If you look at the SAS Institute home page it appears easy to identify what it does – “the leader in business analytics software and services, and the largest independent vendor in the business intelligence market.” My colleague recently assessed them as the multi-billion dollar business analytics supplier which I would agree. However, at the company’s recent analyst event I learned that this description only skims the surface of what it really does; even SAS CMO Jim Davis said he couldn’t be sure of the exact number of products it has (more than 200). Some things, however, are more evident: SAS is successful, with revenues up 6.7% on a like-by-like basis from last year; staff numbers continue to grow (up 2.4% from 2010 and 2011 already showing a 4.9% growth); Fortune named it one of the best places to work; customer satisfaction scores are at an all-time high; and it has enough cash in the bank to be self-funding and able to execute an extensive acquisition program, including companies such as DataFlux, which specializes in data management.
This acquisition perhaps points to where SAS is heading, and puts it in a strong position to support an approach that is as much about solving customers’ business issues as it is about selling products and services. Solving business issues is concerned with having the right information to identify a problem, analyze why it occurred and then enable action to resolve the issue – this is the process Ventana Research defines as performance management. Having the right information begins with having high-quality data that can be analyzed to identify the issue and possible solutions. As my research into customer information management shows, assuring this foundation is no easy matter for all but the most mature companies. That data is scattered across many disparate systems; much of it is incomplete or outdated; it is not synchronized across systems; and it is growing in both volumes and types at an alarming rate (some estimates suggest a doubling every 18 months).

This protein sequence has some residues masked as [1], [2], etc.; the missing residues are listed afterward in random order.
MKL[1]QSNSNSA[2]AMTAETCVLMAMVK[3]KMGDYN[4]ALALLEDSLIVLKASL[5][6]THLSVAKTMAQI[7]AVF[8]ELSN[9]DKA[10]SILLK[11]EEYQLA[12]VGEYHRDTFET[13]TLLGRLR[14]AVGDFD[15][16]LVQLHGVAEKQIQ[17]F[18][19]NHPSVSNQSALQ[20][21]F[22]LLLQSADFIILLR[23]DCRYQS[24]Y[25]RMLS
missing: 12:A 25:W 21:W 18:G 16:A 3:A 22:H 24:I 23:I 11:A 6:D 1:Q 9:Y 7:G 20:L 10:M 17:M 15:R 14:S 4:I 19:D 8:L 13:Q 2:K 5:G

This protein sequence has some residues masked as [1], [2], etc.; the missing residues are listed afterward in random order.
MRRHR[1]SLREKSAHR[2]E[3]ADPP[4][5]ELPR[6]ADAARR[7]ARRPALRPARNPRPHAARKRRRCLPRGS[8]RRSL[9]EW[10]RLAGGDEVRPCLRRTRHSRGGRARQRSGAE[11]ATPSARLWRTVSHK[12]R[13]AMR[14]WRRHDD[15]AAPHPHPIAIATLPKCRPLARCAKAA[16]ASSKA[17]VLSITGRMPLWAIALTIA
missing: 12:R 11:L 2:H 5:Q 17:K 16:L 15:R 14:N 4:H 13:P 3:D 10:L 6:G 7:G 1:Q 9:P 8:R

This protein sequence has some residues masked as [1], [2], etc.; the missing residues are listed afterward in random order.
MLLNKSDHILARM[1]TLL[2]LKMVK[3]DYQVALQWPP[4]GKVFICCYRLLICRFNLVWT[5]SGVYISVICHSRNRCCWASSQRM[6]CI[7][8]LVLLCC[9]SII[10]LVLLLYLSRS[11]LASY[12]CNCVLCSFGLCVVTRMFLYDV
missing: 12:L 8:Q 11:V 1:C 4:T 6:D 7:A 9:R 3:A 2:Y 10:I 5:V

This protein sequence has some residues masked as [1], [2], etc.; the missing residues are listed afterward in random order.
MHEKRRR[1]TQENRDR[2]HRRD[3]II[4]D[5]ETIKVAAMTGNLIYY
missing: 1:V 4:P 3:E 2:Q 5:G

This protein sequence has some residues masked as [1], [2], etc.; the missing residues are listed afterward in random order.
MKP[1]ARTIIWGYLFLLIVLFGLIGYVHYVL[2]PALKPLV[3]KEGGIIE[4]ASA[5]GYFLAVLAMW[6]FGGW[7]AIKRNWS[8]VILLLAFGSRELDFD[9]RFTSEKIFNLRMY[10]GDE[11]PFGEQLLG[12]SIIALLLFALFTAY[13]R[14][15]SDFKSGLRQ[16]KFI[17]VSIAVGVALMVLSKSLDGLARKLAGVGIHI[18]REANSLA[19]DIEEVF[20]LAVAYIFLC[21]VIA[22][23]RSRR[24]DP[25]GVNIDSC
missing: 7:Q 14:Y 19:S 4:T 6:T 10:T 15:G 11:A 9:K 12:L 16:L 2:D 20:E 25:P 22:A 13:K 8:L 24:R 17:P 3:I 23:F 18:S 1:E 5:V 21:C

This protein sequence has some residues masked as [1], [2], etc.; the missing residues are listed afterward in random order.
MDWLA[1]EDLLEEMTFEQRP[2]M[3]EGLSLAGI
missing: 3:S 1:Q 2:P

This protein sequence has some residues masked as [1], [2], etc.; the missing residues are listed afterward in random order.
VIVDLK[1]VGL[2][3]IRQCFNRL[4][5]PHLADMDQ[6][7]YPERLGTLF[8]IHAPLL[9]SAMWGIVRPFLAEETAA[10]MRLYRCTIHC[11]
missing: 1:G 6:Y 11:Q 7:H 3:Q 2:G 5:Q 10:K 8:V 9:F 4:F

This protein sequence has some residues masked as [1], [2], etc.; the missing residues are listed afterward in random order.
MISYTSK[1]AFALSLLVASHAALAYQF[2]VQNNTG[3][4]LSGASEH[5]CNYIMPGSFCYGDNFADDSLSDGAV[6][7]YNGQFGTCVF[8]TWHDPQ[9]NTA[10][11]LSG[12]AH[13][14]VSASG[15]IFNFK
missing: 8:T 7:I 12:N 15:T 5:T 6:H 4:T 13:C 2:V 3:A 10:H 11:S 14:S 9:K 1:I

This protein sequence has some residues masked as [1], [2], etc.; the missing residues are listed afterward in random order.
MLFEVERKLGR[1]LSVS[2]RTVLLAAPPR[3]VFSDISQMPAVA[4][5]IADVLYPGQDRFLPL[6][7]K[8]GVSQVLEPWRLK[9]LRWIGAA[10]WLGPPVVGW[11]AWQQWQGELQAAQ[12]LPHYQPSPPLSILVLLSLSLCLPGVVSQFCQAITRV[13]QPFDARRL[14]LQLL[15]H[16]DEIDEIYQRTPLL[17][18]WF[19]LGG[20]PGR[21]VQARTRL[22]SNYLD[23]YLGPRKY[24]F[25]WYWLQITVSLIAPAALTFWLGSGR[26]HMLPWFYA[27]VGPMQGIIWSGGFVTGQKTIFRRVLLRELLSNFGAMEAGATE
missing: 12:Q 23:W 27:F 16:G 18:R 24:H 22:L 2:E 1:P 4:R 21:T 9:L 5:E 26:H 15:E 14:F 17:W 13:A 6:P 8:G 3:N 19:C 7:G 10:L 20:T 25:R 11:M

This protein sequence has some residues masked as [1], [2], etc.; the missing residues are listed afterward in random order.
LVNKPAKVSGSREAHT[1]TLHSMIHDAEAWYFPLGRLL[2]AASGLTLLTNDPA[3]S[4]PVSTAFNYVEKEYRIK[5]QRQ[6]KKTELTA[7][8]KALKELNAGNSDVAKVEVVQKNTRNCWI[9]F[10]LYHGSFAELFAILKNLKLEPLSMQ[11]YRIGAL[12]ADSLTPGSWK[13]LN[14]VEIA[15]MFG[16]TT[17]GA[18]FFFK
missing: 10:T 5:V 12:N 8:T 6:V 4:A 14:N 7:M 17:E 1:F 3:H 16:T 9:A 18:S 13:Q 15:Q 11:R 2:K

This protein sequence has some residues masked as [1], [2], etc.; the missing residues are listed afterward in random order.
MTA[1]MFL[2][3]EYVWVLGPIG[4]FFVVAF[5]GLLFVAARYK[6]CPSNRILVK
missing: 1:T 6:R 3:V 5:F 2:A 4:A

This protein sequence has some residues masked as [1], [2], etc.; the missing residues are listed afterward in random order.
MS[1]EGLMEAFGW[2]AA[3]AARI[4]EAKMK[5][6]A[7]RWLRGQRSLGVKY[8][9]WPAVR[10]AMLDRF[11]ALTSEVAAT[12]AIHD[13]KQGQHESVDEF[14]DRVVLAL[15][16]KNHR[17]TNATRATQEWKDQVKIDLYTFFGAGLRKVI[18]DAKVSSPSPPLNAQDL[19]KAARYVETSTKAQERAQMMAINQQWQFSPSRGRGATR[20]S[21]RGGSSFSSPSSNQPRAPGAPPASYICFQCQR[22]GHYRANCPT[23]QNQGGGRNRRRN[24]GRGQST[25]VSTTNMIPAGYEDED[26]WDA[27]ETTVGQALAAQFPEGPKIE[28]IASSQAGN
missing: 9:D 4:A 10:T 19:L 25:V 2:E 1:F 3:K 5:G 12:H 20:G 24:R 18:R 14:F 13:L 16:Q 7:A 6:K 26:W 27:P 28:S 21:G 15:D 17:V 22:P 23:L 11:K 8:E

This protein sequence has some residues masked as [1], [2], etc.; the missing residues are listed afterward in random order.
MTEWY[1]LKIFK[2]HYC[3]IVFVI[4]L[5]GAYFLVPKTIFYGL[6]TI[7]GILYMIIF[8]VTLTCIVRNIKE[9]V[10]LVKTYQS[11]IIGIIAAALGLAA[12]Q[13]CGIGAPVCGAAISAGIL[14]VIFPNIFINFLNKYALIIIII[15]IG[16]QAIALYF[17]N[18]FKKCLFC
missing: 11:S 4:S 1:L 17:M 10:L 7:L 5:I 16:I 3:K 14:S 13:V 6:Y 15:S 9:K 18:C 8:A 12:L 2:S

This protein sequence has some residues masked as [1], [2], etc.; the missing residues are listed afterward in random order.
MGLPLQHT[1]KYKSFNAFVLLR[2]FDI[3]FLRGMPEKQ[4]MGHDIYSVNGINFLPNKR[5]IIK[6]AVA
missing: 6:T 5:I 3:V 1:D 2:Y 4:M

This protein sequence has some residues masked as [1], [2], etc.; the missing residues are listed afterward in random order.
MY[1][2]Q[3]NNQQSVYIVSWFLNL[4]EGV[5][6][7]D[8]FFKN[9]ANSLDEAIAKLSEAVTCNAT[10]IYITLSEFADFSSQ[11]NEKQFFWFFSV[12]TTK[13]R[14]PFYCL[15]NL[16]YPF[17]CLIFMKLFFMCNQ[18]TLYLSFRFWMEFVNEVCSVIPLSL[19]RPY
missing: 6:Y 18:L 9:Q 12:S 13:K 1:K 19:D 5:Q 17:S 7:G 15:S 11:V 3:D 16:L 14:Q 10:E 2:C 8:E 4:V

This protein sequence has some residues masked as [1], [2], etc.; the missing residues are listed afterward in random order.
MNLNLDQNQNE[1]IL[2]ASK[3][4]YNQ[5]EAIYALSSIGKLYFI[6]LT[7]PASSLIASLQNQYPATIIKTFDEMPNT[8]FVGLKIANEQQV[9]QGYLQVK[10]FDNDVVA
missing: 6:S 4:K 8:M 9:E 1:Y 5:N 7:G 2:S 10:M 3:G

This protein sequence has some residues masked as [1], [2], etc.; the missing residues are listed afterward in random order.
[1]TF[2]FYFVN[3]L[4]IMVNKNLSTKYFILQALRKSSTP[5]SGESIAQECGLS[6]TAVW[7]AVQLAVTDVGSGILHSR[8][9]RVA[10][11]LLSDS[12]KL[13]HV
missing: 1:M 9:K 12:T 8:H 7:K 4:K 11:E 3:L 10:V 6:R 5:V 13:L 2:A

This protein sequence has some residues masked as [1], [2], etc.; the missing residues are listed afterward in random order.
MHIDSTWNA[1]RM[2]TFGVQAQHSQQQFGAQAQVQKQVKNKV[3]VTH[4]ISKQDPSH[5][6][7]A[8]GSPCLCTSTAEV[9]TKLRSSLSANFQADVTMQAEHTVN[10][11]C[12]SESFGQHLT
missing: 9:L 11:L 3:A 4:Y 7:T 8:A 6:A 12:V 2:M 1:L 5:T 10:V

Jim and the rest of the speakers at the SAS event addressed issues of this sort, focusing on five key priorities: analytics, customer intelligence, data management, risk management and fraud prevention. The acquisition of DataFlux and other related companies enables SAS to address the core issue of helping companies clean up their data. SAS Data Management includes tools for data integration, data quality management and master data management and services to support companies in improving the quality of their data and its availability to support activities, processes and decision-making across the enterprise. The risk and fraud applications use the core platform and add features to manage risk, identify potentially fraudulent activities and raise alerts to take action to avert downstream consequences.
SAS Analytics includes an integrated set of tools for predictive and descriptive modelling, data mining, forecasting, optimization and simulation. Recent enhancements are centered around new and improved algorithms, high-performance data mining to speed results and operational use of analytics through the ability to create workflows to deliver results to targeted users, to move models from development into a live environment and to set business rules to guide decision-making.